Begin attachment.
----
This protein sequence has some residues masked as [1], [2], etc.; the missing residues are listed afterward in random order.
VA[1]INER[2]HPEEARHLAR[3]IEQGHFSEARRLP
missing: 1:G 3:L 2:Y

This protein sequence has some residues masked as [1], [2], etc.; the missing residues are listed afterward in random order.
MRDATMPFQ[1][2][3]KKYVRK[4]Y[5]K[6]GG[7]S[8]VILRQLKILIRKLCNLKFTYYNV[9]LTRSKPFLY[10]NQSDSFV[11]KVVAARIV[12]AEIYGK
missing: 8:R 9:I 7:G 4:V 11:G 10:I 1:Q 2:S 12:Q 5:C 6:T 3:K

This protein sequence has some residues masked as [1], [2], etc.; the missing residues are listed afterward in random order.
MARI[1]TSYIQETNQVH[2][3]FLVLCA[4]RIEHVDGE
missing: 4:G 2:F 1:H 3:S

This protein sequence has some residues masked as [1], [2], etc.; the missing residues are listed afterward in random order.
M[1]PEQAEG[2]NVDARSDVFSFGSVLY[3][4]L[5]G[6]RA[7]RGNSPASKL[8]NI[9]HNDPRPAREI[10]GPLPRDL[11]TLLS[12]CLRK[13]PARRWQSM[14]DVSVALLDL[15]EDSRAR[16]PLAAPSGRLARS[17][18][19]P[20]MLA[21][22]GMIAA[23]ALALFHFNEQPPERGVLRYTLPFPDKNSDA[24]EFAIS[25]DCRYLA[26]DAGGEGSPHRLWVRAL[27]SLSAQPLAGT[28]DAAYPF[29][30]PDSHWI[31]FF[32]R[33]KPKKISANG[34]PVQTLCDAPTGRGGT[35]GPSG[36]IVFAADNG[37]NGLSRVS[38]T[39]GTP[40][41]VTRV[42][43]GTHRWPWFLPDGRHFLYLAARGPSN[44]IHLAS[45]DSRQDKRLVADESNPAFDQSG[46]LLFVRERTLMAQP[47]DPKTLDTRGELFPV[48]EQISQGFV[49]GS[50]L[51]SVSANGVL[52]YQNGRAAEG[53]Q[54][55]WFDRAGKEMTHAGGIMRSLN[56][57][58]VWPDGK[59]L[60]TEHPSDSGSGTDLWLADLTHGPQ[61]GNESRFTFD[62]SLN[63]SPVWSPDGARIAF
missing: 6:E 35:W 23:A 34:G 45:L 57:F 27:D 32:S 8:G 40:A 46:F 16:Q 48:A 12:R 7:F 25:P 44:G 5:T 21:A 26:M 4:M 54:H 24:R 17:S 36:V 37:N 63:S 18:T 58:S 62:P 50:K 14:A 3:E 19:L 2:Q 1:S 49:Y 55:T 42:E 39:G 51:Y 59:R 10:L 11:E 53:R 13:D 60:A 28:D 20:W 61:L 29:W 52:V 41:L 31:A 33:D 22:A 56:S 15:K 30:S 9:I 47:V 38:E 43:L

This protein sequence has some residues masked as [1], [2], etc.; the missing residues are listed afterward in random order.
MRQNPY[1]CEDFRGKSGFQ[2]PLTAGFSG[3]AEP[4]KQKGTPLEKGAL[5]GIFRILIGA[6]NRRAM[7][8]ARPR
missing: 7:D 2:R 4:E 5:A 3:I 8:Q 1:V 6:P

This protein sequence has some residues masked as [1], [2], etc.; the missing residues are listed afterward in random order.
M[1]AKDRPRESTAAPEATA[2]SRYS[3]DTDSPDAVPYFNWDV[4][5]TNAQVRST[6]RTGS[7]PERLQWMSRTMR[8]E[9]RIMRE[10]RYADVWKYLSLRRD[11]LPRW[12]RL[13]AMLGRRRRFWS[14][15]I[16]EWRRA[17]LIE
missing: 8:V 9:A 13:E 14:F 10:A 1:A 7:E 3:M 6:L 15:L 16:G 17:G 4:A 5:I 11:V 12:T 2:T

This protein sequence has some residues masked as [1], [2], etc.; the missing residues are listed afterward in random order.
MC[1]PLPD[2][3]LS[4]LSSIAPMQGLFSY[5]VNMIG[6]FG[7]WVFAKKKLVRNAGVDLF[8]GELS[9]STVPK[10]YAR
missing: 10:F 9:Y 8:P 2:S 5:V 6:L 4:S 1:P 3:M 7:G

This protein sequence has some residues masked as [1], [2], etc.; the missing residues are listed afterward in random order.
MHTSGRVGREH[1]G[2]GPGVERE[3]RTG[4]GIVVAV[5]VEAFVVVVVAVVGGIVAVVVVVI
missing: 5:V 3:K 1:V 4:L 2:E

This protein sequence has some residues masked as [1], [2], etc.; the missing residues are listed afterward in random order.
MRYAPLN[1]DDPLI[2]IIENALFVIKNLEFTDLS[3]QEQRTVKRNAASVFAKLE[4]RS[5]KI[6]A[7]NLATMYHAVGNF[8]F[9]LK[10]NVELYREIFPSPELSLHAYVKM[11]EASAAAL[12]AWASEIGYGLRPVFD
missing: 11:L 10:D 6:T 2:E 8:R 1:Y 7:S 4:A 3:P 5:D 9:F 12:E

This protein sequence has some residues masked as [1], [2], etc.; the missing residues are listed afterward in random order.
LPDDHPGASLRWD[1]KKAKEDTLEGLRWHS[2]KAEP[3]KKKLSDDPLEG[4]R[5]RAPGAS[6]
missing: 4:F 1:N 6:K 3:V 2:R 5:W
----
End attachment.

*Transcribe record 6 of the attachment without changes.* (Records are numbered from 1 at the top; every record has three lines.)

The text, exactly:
This protein sequence has some residues masked as [1], [2], etc.; the missing residues are listed afterward in random order.
M[1]AKDRPRESTAAPEATA[2]SRYS[3]DTDSPDAVPYFNWDV[4][5]TNAQVRST[6]RTGS[7]PERLQWMSRTMR[8]E[9]RIMRE[10]RYADVWKYLSLRRD[11]LPRW[12]RL[13]AMLGRRRRFWS[14][15]I[16]EWRRA[17]LIE
missing: 8:V 9:A 13:E 14:F 10:A 1:A 7:E 3:M 6:L 15:L 16:G 17:G 4:A 5:I 11:V 12:T 2:T